Closing worship at the For Everyone Born convocation was powerful and moving. Praise songs about God’s radical inclusion resulted in hundreds of attendees holding hands and swaying together as we sang about having a place at the table. We watched in joy as three bishops celebrated the communion liturgy together, including Bishop Karen Oliveto — adopted as “our” bishop. My wife and I were blessed to receive the body of Christ from her. We returned to our seats and wept in each other’s arms at the gorgeous hope it presented. The high of being with so many people who felt free to be themselves while worshipping was pure magic.

In contrast, our first Sunday service after Convocation felt like a slap in the face.

Over the summer, our pastor preached about being a welcoming church in a general sense, while not specifically naming LGBTQI+ people. She’d been waiting for an upcoming Town Hall meeting before openly discussing this issue. The sermon that day centered on Luke 19:1-10, in which a wealthy tax collector named Zacchaeus climbs a tree so he can see Jesus. While Jesus dined at the tax collector’s house, Zacchaeus said:

“Look, Lord, I give half of my possessions to the poor. And if I have cheated anyone, I repay them four times as much.”

Our pastor briefly mentioned that Zaccheus’ words were present tense and active. She said they could be his defense of ongoing righteousness rather than being a conversion statement, despite the common view of those who judged and disdained him. Good stuff, right?

Unfortunately, our pastor instead focused on the idea that Jesus ate with someone who was despised by the Jewish people based on their assumptions about his behavior. To help the congregation find a modern-day equivalent to the tax collector, she compared Zacchaeus to Paul Manafort, mentioning a few allegations of his financial abuse. She suggested that we should imagine Jesus dining at Manafort’s house. Or if we were Trump fans, we could think about Jesus at Hillary Clinton’s house instead.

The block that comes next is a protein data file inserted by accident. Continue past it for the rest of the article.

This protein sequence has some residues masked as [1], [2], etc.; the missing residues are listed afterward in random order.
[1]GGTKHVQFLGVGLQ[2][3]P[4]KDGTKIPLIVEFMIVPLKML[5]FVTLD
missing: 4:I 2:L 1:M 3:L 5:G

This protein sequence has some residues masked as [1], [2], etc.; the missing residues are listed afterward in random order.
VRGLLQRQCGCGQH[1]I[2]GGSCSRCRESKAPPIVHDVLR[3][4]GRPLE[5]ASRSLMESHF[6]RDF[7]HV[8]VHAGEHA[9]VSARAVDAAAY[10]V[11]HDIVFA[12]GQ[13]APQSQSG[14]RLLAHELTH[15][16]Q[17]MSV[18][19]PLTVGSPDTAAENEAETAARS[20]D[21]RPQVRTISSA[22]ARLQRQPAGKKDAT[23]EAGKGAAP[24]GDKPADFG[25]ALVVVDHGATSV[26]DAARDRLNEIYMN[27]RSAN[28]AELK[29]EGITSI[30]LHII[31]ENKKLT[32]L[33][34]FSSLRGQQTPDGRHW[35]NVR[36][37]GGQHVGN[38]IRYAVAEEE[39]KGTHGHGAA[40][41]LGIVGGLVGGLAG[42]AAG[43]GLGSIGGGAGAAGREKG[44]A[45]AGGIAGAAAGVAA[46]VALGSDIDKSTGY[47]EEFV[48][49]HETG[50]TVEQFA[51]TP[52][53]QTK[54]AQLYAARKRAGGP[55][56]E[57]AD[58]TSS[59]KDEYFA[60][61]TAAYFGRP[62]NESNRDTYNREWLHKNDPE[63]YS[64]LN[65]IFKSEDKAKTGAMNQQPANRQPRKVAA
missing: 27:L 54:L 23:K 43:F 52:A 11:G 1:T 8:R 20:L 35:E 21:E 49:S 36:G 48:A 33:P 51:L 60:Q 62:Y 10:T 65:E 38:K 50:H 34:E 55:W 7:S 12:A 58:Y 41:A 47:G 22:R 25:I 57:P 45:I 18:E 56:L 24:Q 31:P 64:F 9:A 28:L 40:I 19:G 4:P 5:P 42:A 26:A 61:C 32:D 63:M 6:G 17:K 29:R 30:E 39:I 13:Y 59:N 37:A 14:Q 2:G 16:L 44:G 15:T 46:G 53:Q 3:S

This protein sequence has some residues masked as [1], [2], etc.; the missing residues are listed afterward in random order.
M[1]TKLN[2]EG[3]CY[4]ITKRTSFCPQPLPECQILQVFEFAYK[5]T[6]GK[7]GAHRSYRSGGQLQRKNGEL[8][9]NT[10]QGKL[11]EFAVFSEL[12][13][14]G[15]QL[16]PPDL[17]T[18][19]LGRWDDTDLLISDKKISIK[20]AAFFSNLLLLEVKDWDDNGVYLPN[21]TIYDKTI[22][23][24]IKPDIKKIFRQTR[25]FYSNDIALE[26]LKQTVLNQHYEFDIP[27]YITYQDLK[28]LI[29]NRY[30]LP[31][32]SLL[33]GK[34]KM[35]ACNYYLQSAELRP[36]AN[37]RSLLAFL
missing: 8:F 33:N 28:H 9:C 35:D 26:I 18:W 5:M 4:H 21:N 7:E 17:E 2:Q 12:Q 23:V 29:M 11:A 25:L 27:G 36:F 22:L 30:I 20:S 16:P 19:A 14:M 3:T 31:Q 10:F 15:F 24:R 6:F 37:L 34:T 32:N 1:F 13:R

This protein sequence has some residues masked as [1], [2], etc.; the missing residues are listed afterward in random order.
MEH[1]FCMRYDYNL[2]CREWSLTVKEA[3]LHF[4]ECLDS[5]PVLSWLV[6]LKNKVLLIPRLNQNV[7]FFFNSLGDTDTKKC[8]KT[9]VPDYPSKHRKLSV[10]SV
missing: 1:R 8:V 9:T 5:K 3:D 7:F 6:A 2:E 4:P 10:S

There were laughs from the crowd on this. We didn’t laugh.

She concluded the sermon with the idea that since Jesus would hang out with this level of sinner, we should make sure our church’s doors are open to sinners too. While she didn’t say it out loud, we knew she meant sinners like LGBTQI+ people.

The sermon wrapped up, and my wife and I tried to shake off our dismay.

Communion was supposed to be the highlight of the service, just as it had been the crescendo at convocation. Two tables were positioned at the front of the sanctuary, along with twelve chairs. The tables were covered with colorful squares of paper on which phrases were written, such as “coward,” “judged,” “old,” “poor,” “sinner,” and “thief.” We were invited to come forward, sit, pick up our little plastic cup of juice and cube of bread, and contemplate the idea of welcoming the unwelcomable.

They are good people at our church. They are kind, generous, and helpful. They love God and each other. They are a mix of those who desire to include and affirm LGBTQI+ people and those who don’t — just as in the broader UMC.